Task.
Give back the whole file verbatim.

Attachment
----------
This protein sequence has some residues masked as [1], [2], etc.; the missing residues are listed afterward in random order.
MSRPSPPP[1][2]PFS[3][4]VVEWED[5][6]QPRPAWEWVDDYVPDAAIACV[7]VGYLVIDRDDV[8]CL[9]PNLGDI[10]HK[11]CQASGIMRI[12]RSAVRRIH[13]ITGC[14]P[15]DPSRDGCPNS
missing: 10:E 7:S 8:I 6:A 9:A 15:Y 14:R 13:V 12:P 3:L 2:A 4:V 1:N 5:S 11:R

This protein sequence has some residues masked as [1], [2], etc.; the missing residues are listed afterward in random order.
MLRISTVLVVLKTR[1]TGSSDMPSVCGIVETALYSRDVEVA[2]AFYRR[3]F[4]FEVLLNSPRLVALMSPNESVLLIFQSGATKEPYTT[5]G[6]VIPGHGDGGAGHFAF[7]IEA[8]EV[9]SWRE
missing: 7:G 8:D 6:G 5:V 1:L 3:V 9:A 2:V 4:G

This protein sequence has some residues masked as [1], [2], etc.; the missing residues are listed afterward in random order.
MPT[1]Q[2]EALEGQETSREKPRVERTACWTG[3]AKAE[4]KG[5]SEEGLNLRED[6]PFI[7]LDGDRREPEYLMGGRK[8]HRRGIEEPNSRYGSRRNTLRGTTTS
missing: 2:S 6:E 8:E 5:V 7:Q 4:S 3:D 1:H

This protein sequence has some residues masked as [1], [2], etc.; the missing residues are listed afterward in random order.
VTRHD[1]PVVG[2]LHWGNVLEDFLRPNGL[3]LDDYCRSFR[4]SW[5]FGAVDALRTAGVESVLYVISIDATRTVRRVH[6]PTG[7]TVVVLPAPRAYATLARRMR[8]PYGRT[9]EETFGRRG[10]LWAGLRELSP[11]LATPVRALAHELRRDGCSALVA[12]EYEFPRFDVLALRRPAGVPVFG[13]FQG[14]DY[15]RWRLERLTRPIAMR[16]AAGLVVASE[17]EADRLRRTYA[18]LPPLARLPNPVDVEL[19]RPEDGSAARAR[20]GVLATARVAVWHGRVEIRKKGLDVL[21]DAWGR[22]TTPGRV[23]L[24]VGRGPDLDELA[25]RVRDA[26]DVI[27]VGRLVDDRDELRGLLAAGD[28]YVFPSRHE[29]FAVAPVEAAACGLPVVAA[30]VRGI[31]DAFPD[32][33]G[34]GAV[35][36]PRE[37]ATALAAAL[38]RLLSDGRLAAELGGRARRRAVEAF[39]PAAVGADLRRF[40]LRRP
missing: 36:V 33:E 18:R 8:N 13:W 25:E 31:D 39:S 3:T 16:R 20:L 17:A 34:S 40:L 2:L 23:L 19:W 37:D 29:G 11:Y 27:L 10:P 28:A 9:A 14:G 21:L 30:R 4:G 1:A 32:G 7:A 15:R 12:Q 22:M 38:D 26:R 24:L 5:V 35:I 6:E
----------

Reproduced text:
This protein sequence has some residues masked as [1], [2], etc.; the missing residues are listed afterward in random order.
MSRPSPPP[1][2]PFS[3][4]VVEWED[5][6]QPRPAWEWVDDYVPDAAIACV[7]VGYLVIDRDDV[8]CL[9]PNLGDI[10]HK[11]CQASGIMRI[12]RSAVRRIH[13]ITGC[14]P[15]DPSRDGCPNS
missing: 10:E 7:S 8:I 6:A 9:A 15:Y 14:R 13:V 12:P 3:L 2:A 4:V 1:N 5:S 11:R

This protein sequence has some residues masked as [1], [2], etc.; the missing residues are listed afterward in random order.
MLRISTVLVVLKTR[1]TGSSDMPSVCGIVETALYSRDVEVA[2]AFYRR[3]F[4]FEVLLNSPRLVALMSPNESVLLIFQSGATKEPYTT[5]G[6]VIPGHGDGGAGHFAF[7]IEA[8]EV[9]SWRE
missing: 7:G 8:D 6:G 5:V 1:L 3:V 9:A 2:V 4:G

This protein sequence has some residues masked as [1], [2], etc.; the missing residues are listed afterward in random order.
MPT[1]Q[2]EALEGQETSREKPRVERTACWTG[3]AKAE[4]KG[5]SEEGLNLRED[6]PFI[7]LDGDRREPEYLMGGRK[8]HRRGIEEPNSRYGSRRNTLRGTTTS
missing: 2:S 6:E 8:E 5:V 7:Q 4:S 3:D 1:H

This protein sequence has some residues masked as [1], [2], etc.; the missing residues are listed afterward in random order.
VTRHD[1]PVVG[2]LHWGNVLEDFLRPNGL[3]LDDYCRSFR[4]SW[5]FGAVDALRTAGVESVLYVISIDATRTVRRVH[6]PTG[7]TVVVLPAPRAYATLARRMR[8]PYGRT[9]EETFGRRG[10]LWAGLRELSP[11]LATPVRALAHELRRDGCSALVA[12]EYEFPRFDVLALRRPAGVPVFG[13]FQG[14]DY[15]RWRLERLTRPIAMR[16]AAGLVVASE[17]EADRLRRTYA[18]LPPLARLPNPVDVEL[19]RPEDGSAARAR[20]GVLATARVAVWHGRVEIRKKGLDVL[21]DAWGR[22]TTPGRV[23]L[24]VGRGPDLDELA[25]RVRDA[26]DVI[27]VGRLVDDRDELRGLLAAGD[28]YVFPSRHE[29]FAVAPVEAAACGLPVVAA[30]VRGI[31]DAFPD[32][33]G[34]GAV[35][36]PRE[37]ATALAAAL[38]RLLSDGRLAAELGGRARRRAVEAF[39]PAAVGADLRRF[40]LRRP
missing: 36:V 33:E 18:R 8:N 13:W 25:E 31:D 39:S 3:T 16:R 20:L 17:A 34:S 40:L 2:L 23:L 19:W 37:D 29:G 11:Y 27:L 10:P 28:A 9:A 14:G 21:L 30:R 4:G 1:A 32:G 7:A 15:R 12:Q 22:M 38:D 26:R 24:L 5:V 35:I 6:E